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Anthropometry Revision, Lee Wen

Anthropometry Revision, Lee Wen

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Published by Lee Wen
Published as catalogue for solo exhibition and performance 'Anthropometry Revision' by Lee Wen, Soo Bin Art International, 10 - 27 September 2008.
Essays by Lee Wen, Adele Tan, Ray Langenbach, Łukasz Guzek, Zha Changping

Anthropometry Revision:Yellow period (after Yves Klein) #2 (performance)

On 13 April 2008, Chengdu, China, I collaborated with Jiang Jing, He Liping in a performance re-visiting the historical performance of Yves Klein’s “Anthropometries”(1958) with reference to my own contexts as well as within local conditions. Klein conducted some models in using the female body as ‘living brushes’ to make body prints and paintings on paper. While the “Monotone Symphony” was being performed, with a nine-piece orchestra playing one single note. Yves Klein had three nude models cover themselves in blue paint and affix their body prints on the white papers, laid out on the gallery walls and floor. In using the models as if paint brushes, Klein’s motivations were based on that of “removing the hand” of the artist.
Based on these explorations by Yves Klein, I have re-opened discussions of Klein’s work in contemporary situation such as:-
- why should the bodies be that of women models only?
- Klein’s motivations were based on that of “removing the hand” of the artist, however performing it myself together with other artists we not only use our hands, but also our own bodies, a rejection of the artist as the dandy, master composer, creator using the bodies of others as object or tool.
- can this be done in an Asian context? in Singapore public nudity is illegal and considered an obscene act.
- Yves Klein doing this work in Europe had various implications which may not have been consciously addressed. Other questions are approached if I propose to use Asian bodies and a music orchestra, which is non-western. In Singapore the music was played by Kai Lam on laptop and Jeremy Hiah, on jaw harp. it was to involve music from the extremes of technology.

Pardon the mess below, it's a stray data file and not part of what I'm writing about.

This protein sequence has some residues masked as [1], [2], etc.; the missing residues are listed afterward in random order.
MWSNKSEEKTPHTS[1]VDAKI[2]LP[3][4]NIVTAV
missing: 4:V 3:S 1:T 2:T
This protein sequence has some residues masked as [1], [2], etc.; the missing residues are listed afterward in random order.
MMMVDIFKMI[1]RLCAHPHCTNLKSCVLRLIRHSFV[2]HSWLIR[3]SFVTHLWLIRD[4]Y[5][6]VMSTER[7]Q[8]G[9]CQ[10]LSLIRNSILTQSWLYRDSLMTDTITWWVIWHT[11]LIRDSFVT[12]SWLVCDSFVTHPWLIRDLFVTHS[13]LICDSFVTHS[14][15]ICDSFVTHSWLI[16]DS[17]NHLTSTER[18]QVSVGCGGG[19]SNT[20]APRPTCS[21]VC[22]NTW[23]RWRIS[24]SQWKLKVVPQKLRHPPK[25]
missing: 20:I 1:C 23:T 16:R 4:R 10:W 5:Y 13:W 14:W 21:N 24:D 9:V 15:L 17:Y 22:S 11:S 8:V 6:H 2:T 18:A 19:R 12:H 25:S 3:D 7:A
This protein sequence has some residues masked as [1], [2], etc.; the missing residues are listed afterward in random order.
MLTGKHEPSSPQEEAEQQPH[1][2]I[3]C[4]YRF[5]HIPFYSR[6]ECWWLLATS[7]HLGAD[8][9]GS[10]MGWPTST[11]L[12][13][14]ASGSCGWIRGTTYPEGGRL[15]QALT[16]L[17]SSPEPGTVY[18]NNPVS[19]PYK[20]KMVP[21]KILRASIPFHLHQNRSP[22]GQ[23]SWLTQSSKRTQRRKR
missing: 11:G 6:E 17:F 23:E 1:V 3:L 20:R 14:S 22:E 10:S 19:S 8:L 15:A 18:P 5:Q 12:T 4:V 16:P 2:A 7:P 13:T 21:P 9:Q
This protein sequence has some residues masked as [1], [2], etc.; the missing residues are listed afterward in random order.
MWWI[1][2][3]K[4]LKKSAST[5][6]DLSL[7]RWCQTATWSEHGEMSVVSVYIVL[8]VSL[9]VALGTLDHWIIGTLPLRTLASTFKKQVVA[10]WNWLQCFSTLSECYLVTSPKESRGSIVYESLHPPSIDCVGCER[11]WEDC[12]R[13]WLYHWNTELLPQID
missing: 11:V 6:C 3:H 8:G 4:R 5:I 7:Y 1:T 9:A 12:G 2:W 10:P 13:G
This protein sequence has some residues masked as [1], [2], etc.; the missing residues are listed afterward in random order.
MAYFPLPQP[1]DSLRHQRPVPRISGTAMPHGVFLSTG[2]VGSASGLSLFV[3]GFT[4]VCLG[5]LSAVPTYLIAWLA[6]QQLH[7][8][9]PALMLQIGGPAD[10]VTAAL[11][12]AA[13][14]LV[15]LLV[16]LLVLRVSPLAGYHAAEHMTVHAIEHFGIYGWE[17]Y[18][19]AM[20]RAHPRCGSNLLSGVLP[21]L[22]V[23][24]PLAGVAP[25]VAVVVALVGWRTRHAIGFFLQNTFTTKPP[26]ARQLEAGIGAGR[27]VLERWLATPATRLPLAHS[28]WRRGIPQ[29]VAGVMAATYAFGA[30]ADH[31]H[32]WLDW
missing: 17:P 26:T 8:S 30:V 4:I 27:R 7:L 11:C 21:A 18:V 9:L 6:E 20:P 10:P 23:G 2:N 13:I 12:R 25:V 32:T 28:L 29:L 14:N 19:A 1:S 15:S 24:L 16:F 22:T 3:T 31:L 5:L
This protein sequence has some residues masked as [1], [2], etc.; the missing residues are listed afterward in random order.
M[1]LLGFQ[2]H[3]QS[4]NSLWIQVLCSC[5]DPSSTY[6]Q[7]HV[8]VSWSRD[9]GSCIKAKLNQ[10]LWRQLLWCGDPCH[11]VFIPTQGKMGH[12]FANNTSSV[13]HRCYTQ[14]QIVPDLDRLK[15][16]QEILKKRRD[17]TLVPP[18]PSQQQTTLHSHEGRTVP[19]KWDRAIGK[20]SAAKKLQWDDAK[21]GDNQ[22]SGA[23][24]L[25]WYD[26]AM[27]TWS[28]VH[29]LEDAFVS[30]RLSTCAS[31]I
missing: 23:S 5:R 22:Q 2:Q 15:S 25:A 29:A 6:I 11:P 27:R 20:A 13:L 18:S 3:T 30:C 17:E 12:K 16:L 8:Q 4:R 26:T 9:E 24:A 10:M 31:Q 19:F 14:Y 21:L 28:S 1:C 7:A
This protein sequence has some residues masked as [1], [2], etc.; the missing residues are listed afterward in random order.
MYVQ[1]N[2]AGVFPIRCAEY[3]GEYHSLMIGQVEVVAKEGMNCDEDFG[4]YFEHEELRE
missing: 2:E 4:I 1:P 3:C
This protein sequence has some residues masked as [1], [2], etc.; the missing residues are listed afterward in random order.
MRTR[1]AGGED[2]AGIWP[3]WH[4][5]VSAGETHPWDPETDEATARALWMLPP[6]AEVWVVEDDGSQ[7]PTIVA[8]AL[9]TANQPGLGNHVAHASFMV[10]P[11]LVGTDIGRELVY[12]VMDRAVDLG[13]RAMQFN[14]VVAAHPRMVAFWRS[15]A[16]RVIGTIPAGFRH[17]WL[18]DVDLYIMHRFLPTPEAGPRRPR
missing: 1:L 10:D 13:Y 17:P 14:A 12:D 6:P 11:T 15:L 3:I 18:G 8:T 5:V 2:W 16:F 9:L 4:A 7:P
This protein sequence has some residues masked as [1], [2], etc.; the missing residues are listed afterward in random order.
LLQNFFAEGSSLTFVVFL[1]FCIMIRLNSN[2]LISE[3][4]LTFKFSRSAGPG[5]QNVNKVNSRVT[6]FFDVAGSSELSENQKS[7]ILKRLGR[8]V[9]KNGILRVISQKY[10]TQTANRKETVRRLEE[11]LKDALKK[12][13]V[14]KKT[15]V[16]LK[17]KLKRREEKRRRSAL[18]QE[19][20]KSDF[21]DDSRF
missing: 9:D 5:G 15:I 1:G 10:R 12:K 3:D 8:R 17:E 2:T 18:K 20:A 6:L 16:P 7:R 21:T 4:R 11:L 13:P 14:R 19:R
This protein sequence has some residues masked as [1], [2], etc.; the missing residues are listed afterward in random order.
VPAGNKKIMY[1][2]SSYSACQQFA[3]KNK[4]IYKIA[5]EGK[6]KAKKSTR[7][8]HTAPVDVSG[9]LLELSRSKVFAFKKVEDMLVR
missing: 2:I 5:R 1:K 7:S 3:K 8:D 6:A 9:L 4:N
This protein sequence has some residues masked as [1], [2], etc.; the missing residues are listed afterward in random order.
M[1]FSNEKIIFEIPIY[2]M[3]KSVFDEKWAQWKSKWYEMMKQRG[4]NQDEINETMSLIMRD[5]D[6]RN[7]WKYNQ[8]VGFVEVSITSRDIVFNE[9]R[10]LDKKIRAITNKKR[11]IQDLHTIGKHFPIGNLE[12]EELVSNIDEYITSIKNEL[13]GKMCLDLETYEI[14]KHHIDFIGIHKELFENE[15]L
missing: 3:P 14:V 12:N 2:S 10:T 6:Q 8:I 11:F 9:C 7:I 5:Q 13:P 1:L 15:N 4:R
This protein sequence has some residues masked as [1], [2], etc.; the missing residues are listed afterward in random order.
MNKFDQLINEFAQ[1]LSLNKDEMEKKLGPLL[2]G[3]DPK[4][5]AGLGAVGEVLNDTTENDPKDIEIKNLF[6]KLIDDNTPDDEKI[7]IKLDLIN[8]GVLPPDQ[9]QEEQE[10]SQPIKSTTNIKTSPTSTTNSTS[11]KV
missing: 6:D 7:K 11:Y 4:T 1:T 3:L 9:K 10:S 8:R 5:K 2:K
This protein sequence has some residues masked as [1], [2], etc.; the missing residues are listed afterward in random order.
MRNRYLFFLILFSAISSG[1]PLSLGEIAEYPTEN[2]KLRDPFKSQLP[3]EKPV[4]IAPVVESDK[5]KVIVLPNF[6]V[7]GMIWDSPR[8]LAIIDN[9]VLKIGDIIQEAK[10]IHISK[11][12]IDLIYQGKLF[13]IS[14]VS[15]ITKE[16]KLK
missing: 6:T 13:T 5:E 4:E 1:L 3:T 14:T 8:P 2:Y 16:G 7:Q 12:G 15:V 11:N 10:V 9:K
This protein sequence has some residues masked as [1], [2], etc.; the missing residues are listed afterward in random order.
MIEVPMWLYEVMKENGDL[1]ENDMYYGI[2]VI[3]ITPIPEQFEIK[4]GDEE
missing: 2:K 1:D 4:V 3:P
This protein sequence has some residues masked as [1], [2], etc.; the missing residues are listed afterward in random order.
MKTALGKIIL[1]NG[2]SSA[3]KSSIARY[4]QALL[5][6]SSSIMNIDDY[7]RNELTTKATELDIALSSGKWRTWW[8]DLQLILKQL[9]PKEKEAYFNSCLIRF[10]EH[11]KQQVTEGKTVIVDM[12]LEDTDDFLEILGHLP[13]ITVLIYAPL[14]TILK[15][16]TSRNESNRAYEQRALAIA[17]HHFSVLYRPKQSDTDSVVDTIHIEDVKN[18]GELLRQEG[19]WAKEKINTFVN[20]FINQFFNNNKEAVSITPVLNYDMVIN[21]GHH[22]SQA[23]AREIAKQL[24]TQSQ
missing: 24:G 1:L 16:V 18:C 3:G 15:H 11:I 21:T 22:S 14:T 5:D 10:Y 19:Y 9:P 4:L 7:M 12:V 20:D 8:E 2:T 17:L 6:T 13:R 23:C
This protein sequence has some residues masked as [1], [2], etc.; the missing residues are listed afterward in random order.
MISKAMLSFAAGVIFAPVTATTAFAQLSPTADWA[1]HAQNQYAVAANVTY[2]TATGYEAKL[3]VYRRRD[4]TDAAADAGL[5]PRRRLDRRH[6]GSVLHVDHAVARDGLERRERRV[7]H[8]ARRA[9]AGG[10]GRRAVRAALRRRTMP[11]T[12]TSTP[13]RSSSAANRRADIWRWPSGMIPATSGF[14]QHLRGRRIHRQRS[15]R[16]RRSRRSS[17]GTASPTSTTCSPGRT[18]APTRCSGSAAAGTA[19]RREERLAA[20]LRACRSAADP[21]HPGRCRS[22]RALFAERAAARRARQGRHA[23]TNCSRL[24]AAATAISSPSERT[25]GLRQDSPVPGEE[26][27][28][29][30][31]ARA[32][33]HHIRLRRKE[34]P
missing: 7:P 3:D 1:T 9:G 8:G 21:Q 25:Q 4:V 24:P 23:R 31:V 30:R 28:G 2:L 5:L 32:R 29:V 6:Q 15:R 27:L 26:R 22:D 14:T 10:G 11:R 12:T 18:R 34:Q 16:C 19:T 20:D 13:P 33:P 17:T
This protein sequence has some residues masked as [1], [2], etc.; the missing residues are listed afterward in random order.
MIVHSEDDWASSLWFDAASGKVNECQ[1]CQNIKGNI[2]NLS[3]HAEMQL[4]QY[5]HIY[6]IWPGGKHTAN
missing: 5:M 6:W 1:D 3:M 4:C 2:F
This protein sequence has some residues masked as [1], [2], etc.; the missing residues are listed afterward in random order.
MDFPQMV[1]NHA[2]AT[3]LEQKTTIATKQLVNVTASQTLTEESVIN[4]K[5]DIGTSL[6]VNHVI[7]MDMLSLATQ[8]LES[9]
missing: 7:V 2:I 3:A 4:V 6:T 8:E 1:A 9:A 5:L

- The position of painting today in contemporary art practice with reference to Yves Klein and performance art.


Published as catalogue for solo exhibition and performance 'Anthropometry Revision' by Lee Wen, Soo Bin Art International, 10 - 27 September 2008.
Essays by Lee Wen, Adele Tan, Ray Langenbach, Łukasz Guzek, Zha Changping

Anthropometry Revision:Yellow period (after Yves Klein) #2 (performance)

On 13 April 2008, Chengdu, China, I collaborated with Jiang Jing, He Liping in a performance re-visiting the historical performance of Yves Klein’s “Anthropometries”(1958) with reference to my own contexts as well as within local conditions. Klein conducted some models in using the female body as ‘living brushes’ to make body prints and paintings on paper. While the “Monotone Symphony” was being performed, with a nine-piece orchestra playing one single note. Yves Klein had three nude models cover themselves in blue paint and affix their body prints on the white papers, laid out on the gallery walls and floor. In using the models as if paint brushes, Klein’s motivations were based on that of “removing the hand” of the artist.
Based on these explorations by Yves Klein, I have re-opened discussions of Klein’s work in contemporary situation such as:-
- why should the bodies be that of women models only?
- Klein’s motivations were based on that of “removing the hand” of the artist, however performing it myself together with other artists we not only use our hands, but also our own bodies, a rejection of the artist as the dandy, master composer, creator using the bodies of others as object or tool.
- can this be done in an Asian context? in Singapore public nudity is illegal and considered an obscene act.
- Yves Klein doing this work in Europe had various implications which may not have been consciously addressed. Other questions are approached if I propose to use Asian bodies and a music orchestra, which is non-western. In Singapore the music was played by Kai Lam on laptop and Jeremy Hiah, on jaw harp. it was to involve music from the extremes of technology.
- The position of painting today in contemporary art practice with reference to Yves Klein and performance art.


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Categories:Topics, Art & Design
Published by: Lee Wen on Jan 14, 2011
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02/19/2013

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